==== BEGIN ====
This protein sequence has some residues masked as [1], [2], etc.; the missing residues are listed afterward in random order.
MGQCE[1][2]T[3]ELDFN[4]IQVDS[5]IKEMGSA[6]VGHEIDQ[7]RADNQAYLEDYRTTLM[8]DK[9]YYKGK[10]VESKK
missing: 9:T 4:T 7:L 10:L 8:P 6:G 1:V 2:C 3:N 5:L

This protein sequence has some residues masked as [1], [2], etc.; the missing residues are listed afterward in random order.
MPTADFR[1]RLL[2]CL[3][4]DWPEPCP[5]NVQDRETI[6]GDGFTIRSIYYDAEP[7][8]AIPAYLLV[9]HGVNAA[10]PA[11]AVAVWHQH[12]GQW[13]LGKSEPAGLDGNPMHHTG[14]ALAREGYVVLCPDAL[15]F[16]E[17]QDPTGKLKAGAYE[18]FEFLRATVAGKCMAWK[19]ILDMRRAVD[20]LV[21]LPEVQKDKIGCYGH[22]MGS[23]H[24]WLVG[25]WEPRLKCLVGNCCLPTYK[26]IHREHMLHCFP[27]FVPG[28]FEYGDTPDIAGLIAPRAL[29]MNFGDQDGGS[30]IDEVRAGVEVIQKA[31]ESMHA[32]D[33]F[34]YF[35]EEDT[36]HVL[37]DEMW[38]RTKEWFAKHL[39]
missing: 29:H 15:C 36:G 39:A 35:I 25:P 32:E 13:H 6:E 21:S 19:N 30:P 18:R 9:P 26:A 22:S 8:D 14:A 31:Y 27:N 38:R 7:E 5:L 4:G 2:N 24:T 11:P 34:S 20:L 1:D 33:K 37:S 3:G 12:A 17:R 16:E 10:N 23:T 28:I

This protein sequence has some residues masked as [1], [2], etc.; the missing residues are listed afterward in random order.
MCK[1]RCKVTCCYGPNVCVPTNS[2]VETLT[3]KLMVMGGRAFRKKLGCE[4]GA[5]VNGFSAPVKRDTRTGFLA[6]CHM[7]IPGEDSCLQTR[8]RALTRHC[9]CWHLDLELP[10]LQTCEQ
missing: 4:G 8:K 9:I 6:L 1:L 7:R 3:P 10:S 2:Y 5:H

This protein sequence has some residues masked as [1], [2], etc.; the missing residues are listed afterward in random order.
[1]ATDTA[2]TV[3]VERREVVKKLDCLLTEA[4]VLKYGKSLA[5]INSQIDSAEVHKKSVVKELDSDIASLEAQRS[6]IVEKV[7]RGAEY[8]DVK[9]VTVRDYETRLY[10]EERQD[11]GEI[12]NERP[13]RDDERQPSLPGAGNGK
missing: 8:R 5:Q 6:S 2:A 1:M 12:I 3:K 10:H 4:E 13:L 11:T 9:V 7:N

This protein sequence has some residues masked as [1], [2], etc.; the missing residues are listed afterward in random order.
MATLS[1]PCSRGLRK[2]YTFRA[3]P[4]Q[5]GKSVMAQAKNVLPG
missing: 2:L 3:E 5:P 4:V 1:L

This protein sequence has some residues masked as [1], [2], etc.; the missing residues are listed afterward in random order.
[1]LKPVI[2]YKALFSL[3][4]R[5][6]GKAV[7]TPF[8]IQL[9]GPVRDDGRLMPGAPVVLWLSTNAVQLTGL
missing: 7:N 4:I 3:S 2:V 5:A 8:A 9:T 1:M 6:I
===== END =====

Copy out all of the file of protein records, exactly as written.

This protein sequence has some residues masked as [1], [2], etc.; the missing residues are listed afterward in random order.
MGQCE[1][2]T[3]ELDFN[4]IQVDS[5]IKEMGSA[6]VGHEIDQ[7]RADNQAYLEDYRTTLM[8]DK[9]YYKGK[10]VESKK
missing: 9:T 4:T 7:L 10:L 8:P 6:G 1:V 2:C 3:N 5:L

This protein sequence has some residues masked as [1], [2], etc.; the missing residues are listed afterward in random order.
MPTADFR[1]RLL[2]CL[3][4]DWPEPCP[5]NVQDRETI[6]GDGFTIRSIYYDAEP[7][8]AIPAYLLV[9]HGVNAA[10]PA[11]AVAVWHQH[12]GQW[13]LGKSEPAGLDGNPMHHTG[14]ALAREGYVVLCPDAL[15]F[16]E[17]QDPTGKLKAGAYE[18]FEFLRATVAGKCMAWK[19]ILDMRRAVD[20]LV[21]LPEVQKDKIGCYGH[22]MGS[23]H[24]WLVG[25]WEPRLKCLVGNCCLPTYK[26]IHREHMLHCFP[27]FVPG[28]FEYGDTPDIAGLIAPRAL[29]MNFGDQDGGS[30]IDEVRAGVEVIQKA[31]ESMHA[32]D[33]F[34]YF[35]EEDT[36]HVL[37]DEMW[38]RTKEWFAKHL[39]
missing: 29:H 15:C 36:G 39:A 35:I 25:P 32:E 13:H 6:E 21:S 19:N 30:P 18:R 9:P 26:A 22:S 8:D 14:A 31:Y 27:N 38:R 7:E 5:L 4:G 2:N 24:T 11:P 34:S 20:L 1:D 33:K 37:S 3:G 12:A 17:R 16:E 10:N 23:T 28:I

This protein sequence has some residues masked as [1], [2], etc.; the missing residues are listed afterward in random order.
MCK[1]RCKVTCCYGPNVCVPTNS[2]VETLT[3]KLMVMGGRAFRKKLGCE[4]GA[5]VNGFSAPVKRDTRTGFLA[6]CHM[7]IPGEDSCLQTR[8]RALTRHC[9]CWHLDLELP[10]LQTCEQ
missing: 4:G 8:K 9:I 6:L 1:L 7:R 3:P 10:S 2:Y 5:H

This protein sequence has some residues masked as [1], [2], etc.; the missing residues are listed afterward in random order.
[1]ATDTA[2]TV[3]VERREVVKKLDCLLTEA[4]VLKYGKSLA[5]INSQIDSAEVHKKSVVKELDSDIASLEAQRS[6]IVEKV[7]RGAEY[8]DVK[9]VTVRDYETRLY[10]EERQD[11]GEI[12]NERP[13]RDDERQPSLPGAGNGK
missing: 8:R 5:Q 6:S 2:A 1:M 12:I 3:K 10:H 4:E 13:L 11:T 9:V 7:N

This protein sequence has some residues masked as [1], [2], etc.; the missing residues are listed afterward in random order.
MATLS[1]PCSRGLRK[2]YTFRA[3]P[4]Q[5]GKSVMAQAKNVLPG
missing: 2:L 3:E 5:P 4:V 1:L

This protein sequence has some residues masked as [1], [2], etc.; the missing residues are listed afterward in random order.
[1]LKPVI[2]YKALFSL[3][4]R[5][6]GKAV[7]TPF[8]IQL[9]GPVRDDGRLMPGAPVVLWLSTNAVQLTGL
missing: 7:N 4:I 3:S 2:V 5:A 8:A 9:T 1:M 6:I